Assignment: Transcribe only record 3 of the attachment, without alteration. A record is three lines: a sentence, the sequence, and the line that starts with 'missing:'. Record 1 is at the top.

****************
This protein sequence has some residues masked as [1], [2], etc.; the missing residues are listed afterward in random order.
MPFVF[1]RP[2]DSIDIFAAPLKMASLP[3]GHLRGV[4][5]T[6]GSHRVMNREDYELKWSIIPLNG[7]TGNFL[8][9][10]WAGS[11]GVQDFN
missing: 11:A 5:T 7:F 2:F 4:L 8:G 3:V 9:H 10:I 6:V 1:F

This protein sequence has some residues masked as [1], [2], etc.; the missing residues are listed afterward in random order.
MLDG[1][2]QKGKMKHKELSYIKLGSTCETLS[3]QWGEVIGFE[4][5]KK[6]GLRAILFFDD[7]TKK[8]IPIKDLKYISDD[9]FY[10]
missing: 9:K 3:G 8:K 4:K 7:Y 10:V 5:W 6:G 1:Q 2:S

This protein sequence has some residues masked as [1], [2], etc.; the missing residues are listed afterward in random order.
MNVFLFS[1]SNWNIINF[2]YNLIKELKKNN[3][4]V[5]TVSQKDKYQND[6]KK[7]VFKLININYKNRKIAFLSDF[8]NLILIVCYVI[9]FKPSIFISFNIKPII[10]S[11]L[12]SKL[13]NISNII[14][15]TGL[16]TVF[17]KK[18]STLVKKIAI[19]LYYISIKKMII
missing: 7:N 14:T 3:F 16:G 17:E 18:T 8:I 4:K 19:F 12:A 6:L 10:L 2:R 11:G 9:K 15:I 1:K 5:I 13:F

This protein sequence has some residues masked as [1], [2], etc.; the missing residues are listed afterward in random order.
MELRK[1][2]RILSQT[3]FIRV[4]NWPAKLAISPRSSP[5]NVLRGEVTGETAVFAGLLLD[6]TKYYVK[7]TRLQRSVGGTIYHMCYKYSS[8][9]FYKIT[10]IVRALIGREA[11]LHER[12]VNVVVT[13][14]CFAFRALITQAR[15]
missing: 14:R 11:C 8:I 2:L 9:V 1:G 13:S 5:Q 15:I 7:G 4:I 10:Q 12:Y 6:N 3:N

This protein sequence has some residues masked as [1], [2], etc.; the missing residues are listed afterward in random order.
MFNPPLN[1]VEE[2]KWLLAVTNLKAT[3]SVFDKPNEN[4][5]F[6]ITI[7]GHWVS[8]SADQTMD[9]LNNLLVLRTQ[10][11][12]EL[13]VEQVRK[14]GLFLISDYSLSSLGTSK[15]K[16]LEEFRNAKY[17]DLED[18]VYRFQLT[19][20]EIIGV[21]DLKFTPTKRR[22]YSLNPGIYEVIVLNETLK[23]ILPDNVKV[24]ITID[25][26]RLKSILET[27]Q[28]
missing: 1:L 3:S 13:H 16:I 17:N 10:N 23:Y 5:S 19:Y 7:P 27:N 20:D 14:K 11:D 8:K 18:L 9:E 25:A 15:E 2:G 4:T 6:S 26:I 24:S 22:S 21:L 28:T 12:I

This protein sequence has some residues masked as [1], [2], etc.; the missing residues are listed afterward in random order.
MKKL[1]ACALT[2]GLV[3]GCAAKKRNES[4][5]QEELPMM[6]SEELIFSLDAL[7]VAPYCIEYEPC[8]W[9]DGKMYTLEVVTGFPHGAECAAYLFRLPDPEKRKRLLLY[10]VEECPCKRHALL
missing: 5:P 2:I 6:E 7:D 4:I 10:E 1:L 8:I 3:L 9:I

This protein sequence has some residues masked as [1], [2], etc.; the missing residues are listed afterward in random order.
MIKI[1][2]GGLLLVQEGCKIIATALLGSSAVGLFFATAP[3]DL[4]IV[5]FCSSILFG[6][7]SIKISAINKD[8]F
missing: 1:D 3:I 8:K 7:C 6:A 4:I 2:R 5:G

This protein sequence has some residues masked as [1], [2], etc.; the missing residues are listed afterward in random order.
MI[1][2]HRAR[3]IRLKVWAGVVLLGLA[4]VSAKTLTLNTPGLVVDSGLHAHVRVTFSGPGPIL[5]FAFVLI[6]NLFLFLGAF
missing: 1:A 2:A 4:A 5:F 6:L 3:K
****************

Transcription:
This protein sequence has some residues masked as [1], [2], etc.; the missing residues are listed afterward in random order.
MNVFLFS[1]SNWNIINF[2]YNLIKELKKNN[3][4]V[5]TVSQKDKYQND[6]KK[7]VFKLININYKNRKIAFLSDF[8]NLILIVCYVI[9]FKPSIFISFNIKPII[10]S[11]L[12]SKL[13]NISNII[14][15]TGL[16]TVF[17]KK[18]STLVKKIAI[19]LYYISIKKMII
missing: 7:N 14:T 3:F 16:G 17:E 18:T 8:I 4:K 19:F 12:A 6:L 10:L 2:R 11:G 9:K 15:I 1:K 5:I 13:F